:angry:

Edited by Saul Rodgar, 15 August 2010 - 01:24 PM.

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#12 Fred Stevens Smith

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Posted 16 August 2010 - 03:33 AM

Fred, you'll make a smooth transition to the big time with that attitude:

Indie producer's creed: "Welcome to the brash new (HDSLR) movie-making world where everyone works for free, because you are all so eager to be the next 'famous ______________' that our unpaid project will discover! Crew members: you are expected to have your top of the line gear, which you will supply for free. Expect to work 12 hour days, 7 days a week making a film no-one will ever see, a DVD copy may be provided at the end, and your name may appear on the credits. Enthusiasm and 'the-right-attitude is a MUST! If you complain about anything, we'll immediately fire you, because there is someone else waiting in the wings to work in the glamorous world of would-be Hollywood! Oh, working for free is not illegal, because that is how it goes in this brand-new industry"

Hollywood producer's creed: "Welcome to the union-busting BIG TIME film-making world: because we really don't think crew members are worth what they think they are, but what we tell them they are worth. You will work 16 hour days, 7 days a week and in often unsafe conditions, but if you complain, or try to form a union, we'll immediately fire you, because there is someone else waiting in the wings to work in the glamorous world of Hollywood! Yes, our show has a multi-million dollar budget, but that mostly should go toward Hollywood casting fees and other important costs (like my salary). We expect to make tens of millions in return, but the crew (those who survive) will never see anything back besides meager wages, except credits at the end of the film, and maybe a complimentary pass to the local crew screening while we attend Cannes."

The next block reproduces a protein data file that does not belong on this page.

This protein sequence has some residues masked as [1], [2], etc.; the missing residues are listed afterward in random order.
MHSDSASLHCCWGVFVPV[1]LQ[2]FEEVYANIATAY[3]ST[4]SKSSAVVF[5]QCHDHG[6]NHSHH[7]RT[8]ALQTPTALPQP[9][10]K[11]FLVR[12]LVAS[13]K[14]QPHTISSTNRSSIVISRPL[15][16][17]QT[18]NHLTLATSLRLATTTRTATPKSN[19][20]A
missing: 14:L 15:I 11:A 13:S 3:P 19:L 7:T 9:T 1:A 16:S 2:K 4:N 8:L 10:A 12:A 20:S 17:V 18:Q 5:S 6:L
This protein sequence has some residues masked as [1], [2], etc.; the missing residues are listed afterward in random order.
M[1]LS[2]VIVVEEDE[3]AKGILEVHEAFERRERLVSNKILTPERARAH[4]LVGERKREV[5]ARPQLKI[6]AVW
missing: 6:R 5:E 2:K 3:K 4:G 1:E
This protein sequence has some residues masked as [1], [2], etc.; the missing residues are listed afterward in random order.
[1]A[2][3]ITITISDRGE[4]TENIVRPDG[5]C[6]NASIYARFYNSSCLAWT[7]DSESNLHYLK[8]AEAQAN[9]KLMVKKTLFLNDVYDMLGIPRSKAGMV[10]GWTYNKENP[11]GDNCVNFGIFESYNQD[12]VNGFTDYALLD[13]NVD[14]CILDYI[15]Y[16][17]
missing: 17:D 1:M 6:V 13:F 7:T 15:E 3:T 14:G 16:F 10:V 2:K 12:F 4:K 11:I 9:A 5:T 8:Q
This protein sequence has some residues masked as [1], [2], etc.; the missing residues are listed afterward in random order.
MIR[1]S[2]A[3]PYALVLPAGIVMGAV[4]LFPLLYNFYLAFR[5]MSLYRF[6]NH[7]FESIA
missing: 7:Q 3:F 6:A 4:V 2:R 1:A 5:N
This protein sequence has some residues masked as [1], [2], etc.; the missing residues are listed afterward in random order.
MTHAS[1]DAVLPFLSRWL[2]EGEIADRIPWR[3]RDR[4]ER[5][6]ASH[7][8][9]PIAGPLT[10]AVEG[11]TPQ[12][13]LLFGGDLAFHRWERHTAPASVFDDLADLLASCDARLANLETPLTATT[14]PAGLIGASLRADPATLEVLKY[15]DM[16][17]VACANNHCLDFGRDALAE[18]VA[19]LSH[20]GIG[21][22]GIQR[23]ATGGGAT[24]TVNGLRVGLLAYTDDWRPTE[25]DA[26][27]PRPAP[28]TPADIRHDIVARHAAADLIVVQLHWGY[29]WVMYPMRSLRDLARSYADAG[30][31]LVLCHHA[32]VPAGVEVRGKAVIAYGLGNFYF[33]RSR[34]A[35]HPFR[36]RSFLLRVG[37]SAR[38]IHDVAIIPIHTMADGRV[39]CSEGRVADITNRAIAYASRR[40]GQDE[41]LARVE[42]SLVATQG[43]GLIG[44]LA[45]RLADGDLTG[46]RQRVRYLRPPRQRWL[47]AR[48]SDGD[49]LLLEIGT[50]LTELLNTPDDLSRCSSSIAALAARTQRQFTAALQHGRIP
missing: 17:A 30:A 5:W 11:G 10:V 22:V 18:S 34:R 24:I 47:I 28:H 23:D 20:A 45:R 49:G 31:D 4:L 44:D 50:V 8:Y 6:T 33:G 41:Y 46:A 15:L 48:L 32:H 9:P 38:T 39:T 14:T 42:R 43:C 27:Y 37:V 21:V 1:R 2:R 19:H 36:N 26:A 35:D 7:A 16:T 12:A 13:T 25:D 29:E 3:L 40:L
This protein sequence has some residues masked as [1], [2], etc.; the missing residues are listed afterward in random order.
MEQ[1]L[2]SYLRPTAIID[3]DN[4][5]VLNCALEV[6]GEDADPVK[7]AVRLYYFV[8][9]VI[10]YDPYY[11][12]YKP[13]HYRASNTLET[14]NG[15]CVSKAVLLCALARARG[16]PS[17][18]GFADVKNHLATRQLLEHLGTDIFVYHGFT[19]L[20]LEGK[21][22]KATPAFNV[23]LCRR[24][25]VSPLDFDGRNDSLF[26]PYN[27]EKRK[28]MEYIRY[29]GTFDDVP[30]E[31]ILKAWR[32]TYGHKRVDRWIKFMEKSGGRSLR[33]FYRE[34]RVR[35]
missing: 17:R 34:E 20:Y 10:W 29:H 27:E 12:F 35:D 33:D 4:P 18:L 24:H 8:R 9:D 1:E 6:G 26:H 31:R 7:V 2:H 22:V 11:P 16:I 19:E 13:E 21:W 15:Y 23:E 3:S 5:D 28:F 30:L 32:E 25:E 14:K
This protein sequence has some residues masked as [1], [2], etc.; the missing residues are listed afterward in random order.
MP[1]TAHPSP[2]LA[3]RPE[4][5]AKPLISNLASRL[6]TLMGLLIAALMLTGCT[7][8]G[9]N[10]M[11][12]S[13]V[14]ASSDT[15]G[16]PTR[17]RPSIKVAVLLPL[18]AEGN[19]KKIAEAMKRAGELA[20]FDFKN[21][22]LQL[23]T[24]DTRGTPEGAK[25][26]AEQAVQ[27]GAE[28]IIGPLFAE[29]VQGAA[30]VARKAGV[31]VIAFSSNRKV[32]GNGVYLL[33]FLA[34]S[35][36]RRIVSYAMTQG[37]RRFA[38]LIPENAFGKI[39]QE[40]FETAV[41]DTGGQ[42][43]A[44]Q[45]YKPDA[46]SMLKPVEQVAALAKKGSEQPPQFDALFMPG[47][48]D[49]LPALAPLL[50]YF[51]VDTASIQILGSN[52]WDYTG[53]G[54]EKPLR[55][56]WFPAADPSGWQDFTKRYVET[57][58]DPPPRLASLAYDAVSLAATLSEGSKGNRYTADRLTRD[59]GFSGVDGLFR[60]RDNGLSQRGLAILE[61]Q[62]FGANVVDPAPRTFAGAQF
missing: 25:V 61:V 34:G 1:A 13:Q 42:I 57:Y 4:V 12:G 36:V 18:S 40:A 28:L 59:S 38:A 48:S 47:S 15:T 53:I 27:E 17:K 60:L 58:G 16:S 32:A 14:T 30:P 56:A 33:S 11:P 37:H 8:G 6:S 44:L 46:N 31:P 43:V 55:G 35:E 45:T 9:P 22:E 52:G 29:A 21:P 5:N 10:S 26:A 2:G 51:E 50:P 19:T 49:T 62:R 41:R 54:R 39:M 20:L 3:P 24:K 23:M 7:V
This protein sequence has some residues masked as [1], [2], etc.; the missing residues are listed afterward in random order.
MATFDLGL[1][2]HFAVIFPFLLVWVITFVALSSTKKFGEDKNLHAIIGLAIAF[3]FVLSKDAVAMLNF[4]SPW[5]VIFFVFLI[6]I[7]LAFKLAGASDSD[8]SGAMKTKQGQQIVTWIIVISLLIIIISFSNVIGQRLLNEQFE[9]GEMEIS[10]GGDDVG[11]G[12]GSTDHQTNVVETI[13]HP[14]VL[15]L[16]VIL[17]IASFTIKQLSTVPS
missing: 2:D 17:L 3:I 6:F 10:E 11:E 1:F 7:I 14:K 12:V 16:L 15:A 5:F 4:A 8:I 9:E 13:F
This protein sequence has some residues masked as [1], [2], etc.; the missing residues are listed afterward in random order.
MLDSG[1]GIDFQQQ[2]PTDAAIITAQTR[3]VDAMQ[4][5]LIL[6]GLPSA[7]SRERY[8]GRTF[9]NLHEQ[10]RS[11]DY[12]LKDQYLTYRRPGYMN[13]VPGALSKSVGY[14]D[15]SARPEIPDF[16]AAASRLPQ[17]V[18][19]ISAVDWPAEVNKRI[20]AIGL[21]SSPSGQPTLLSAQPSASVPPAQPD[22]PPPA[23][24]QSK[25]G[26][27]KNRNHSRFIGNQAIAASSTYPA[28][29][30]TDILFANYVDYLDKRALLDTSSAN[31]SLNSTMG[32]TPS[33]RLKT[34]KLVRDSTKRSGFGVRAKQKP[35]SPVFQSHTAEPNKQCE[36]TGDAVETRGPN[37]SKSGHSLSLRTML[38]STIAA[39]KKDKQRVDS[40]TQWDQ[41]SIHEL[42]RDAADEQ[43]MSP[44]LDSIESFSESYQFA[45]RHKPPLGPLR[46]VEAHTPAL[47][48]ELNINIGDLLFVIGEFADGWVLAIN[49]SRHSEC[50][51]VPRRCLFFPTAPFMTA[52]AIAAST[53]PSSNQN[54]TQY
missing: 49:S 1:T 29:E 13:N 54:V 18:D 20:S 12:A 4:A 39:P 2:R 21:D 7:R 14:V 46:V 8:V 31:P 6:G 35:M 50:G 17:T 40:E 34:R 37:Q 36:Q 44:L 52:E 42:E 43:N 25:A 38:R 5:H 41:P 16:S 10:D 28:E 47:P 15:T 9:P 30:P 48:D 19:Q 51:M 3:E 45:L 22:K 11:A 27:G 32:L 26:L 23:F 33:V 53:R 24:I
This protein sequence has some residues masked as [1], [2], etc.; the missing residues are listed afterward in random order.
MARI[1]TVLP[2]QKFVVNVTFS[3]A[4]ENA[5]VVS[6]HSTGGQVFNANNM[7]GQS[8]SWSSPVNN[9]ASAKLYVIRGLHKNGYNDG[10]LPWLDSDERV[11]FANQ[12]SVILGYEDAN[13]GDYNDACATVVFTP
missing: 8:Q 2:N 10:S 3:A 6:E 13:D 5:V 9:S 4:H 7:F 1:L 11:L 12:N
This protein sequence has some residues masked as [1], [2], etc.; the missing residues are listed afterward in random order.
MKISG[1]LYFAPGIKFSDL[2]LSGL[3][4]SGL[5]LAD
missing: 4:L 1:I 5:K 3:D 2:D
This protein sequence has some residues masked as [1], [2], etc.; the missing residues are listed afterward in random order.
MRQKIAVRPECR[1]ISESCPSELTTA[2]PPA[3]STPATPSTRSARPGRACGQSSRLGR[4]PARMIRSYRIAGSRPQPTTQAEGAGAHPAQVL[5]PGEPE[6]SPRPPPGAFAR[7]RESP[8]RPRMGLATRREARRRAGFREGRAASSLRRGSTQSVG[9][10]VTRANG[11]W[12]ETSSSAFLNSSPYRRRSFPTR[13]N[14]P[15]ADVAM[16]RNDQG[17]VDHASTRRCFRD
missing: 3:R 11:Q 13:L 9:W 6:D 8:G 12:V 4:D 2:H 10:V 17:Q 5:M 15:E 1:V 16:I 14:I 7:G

:angry:



Haha, ok, I get it - my thread has become a place for people to vent about the state of the industry. That's fine, but unhelpful. As I said to Phil, there are plenty of people making money doing what you're doing. I suggest, again, that if you have this many issues you change vocation. At a certain point you have to wonder whether you're just not good enough... At least, that's what I'd be doing if I weren't making any money from my vocation having pursued it for several years (although I have no idea about your individual situation). It's very easy to blame the dastardly exploitative moneymen... But frankly, that's capitalism. There isn't an industry where you won't find this attitude. It's easy to moan. Go out and make a film!

Whatever your opinions on HD-SLRs, they are democratising film-making. No doubt about it. As to whether they are inducing bad attitudes in producers, probably. But try being a photojournalist - they're at the sharp end of this debate. As filmmakers you have it relatively easy.